Lighting Systems Initiative


The 2015 revision of the CEESM Commercial Lighting Systems Initiative expands the previous goal and strategic scope. It aims to improve the effectiveness of the marketplace in delivering energy efficient lighting practices in addition to energy efficient products. Modifying the scope is intended to align program designs with both mass-market strategies that promote efficient products, such as high volume replacement lamps, and with performance strategies to promote energy saving practices at the lighting system level.

The members of this CEE Initiative work to:

  • define and characterize lighting opportunities, approaches, and applications with high savings potential
  • define and establish performance metrics and capabilities to support these program approaches
  • compile, vet, and share information
  • develop CEE work products that lead to expanded implementation of these defined programs and metrics


The CEE Board’s decision to launch a revised, technology-neutral CEE Commercial Lighting Systems Initiative is intended to maintain Initiative relevance in the face of rapid innovation and rising codes and standards. CEE members finalized the new CEE Four Foot Linear T8 Replacement Lamp Specification and qualifying products list, which is designed to define efficiency performance metrics and distinguish high performance standards, while introducing a technology- neutral approach.

The mass-market opportunity remains large. 80% of all lamps in commercial buildings, or 2.2 billion, are linear fluorescent lamps. Of these, 1.6 billion are T12s. Representing 72% of the installed wattage in the commercial sector, linear fluorescent lighting continues to represent savings opportunity in commercial lighting energy. This graph demonstrates the market shift to more efficient fluorescent lighting products—T8s and T5s—that results in part from the efforts of efficiency program administrators.

The 2012 installed stock was approximately 700,000 LED linear luminaires and 400,000 LED replacement lamp systems. In 2014, the installed stock had grown to 9.8 million LED luminaires and 2.7 million LED lamp systems, demonstrating the rapid rate of change in the lighting market.

Data Source:
“Adoption of Light-Emitting Diodes in Common Lighting Applications,” Prepared for the US Department of Energy Solid-state Lighting Program by Navigant, July 2015,, accessed January 20, 2016. Ashe, Mary; Chwastyk, Dan; de Monasterio, Carolinel Gupta, Mahima; Pegors, Mika, 2010 U.S. Lighting Market Characterization, US Department of Energy,, accessed 3/5/2015.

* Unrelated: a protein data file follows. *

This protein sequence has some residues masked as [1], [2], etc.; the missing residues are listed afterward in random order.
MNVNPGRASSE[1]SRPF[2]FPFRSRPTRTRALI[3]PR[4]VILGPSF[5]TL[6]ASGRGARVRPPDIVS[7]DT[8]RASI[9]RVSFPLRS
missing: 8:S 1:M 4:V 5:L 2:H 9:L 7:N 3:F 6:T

How to Participate

As with all CEE Initiatives, participation in the Commercial Lighting Systems Initiative is voluntary. To be considered an Initiative participant, an organization must support the CEE Commercial Lighting Systems Initiative through the following activities:

  • support the vision and goals of the Commercial Lighting Systems Initiative
  • incorporate at least one of the Initiative specifications in a regional or local educational or incentive program
  • communicate the scope, duration, and key aspects of the respective regional or local programs to CEE staff when requested
  • allow the use of the organization’s name and program information for the purpose of achieving the Initiative’s goals


Alliant Energy—Iowa

Alliant Energy—Wisconsin

Ameren Illinois

Ameren Missouri

Arizona Public Service

Avista Utilities

Baltimore Gas & Electric Company

BC Hydro

Black Hills Corporation—Colorado

Black Hills Corporation—Iowa

Bonneville Power Administration

City of Palo Alto Utilities

City Utilities of Springfield—Missouri

Commonwealth Edison Company

Consolidated Edison Company

Consumers Energy

DTE Energy

Duke Energy

Efficiency Maine

Efficiency NB

Efficiency Vermont

Energy Trust of Oregon

Eugene Water & Electric Board


Focus on Energy—Wisconsin


Georgia Power

Hawaii Energy Efficiency Program

Hydro One


Idaho Power

Indianapolis Power & Light Company

Liberty Utilities

Los Angeles Department of Water and Power

Massachusetts Department of Energy Resources

MidAmerican Energy

Minnesota Department of Commerce

National Grid

Natural Resources Canada

Nebraska Public Power District

New Jersey Clean Energy Program

New York Power Authority

Newfoundland and Labrador Hydro

Newfoundland Power

Northern California Power Agency

Northwest Energy Efficiency Alliance

NV  Energy

New York State Energy Research and Development Authority


Pacific Gas and Electric Company

PSEG Long Island

Puget Sound Energy

Sacramento Municipal Utility District

Salt River Project

San Diego Electric & Gas


Seattle City Light

Snohomish County PUD

Southern California Edison

Southern Minnesota Municipal Power Agency

Tacoma Power

Tennessee Valley Authority

Union Gas

United Illuminating

Xcel Energy